Nine-year-old Padmapurani appears a bit unsettled by the attention as television cameras zoom in on her.
She’s holding a banner with a message that can’t be missed at Pampa where protests against the entry of women aged between 10 and 50 years to the temple have marked the Sabarimala pilgrimage over the past five days.
The banner reads – “I am 9 years old. This is my third visit to Sabarimala. I will come again only after 41 years (2058)”.
Her father Vijayakumar, an IT professional, says it’s the family’s statement regarding implementation of the Supreme Court judgement which allowed women of all ages entry to the temple. “She understands the issue and it’s also her take on the issue,” he says.
Padmapurani looks around before answering questions but she doesn’t wait for prompts. “I feel that customs at the temple should not be changed,” she says.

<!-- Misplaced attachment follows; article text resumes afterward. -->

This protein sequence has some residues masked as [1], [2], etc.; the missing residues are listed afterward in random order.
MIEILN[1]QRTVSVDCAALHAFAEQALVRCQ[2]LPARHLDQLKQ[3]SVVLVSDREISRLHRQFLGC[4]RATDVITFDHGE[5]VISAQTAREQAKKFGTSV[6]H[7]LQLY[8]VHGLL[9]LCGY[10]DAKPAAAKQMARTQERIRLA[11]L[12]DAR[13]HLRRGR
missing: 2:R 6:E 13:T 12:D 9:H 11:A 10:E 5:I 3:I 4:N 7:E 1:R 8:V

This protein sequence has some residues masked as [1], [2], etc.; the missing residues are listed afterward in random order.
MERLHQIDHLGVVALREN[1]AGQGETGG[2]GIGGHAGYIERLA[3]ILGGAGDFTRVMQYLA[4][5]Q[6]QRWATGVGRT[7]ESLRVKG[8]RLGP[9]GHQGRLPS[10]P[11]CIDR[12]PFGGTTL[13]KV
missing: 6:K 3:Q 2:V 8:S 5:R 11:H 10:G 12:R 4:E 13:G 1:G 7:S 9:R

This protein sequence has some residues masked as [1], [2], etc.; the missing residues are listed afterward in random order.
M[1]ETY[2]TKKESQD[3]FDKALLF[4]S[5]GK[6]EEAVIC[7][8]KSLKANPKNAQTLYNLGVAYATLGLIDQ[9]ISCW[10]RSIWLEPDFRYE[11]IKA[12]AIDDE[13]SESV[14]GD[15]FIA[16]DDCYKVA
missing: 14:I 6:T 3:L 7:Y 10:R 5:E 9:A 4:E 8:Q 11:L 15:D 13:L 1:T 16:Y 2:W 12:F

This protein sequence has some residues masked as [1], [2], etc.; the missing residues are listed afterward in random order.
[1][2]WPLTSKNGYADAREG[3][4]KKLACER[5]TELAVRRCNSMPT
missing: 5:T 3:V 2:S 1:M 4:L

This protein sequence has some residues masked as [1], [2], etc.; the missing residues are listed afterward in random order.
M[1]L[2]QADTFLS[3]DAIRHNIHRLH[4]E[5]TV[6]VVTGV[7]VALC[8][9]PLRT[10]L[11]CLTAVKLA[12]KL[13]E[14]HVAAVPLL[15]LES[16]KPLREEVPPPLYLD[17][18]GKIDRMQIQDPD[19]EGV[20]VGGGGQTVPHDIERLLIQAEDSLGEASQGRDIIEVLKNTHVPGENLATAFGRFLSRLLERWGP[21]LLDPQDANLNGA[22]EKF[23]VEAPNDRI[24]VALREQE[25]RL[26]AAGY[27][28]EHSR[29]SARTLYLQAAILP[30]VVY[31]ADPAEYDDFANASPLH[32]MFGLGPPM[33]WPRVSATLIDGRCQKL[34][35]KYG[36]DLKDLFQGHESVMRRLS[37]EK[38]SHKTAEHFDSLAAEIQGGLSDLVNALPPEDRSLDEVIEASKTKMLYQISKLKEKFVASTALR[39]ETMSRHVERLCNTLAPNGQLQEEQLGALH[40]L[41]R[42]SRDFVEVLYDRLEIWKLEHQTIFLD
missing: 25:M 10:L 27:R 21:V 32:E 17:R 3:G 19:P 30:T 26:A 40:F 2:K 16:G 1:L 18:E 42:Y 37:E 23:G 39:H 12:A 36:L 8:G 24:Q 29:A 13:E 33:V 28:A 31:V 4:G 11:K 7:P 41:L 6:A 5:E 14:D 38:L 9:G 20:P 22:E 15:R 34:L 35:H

Padmapurani’s banner finds a context in voices that have emerged against using children in protests that are staged to further the interests of adults.
On Saturday, the Kerala State Commission for Protection of Child Rights called for an end to the participation of children in adults’ protests. At least two women who were denied entry to Sabarimala during the past four days said protests that forced them to retreat had the presence of children.
"Children are influenced by what they hear and see around them. When she’s old enough to decide on her own, it’s her call, of course,” says Rajarajan, her paternal uncle.
When informed about the child rights panel’s move, he says — “But where’s the protest here? This is only a message — we just want the traditions of this temple to remain as they are."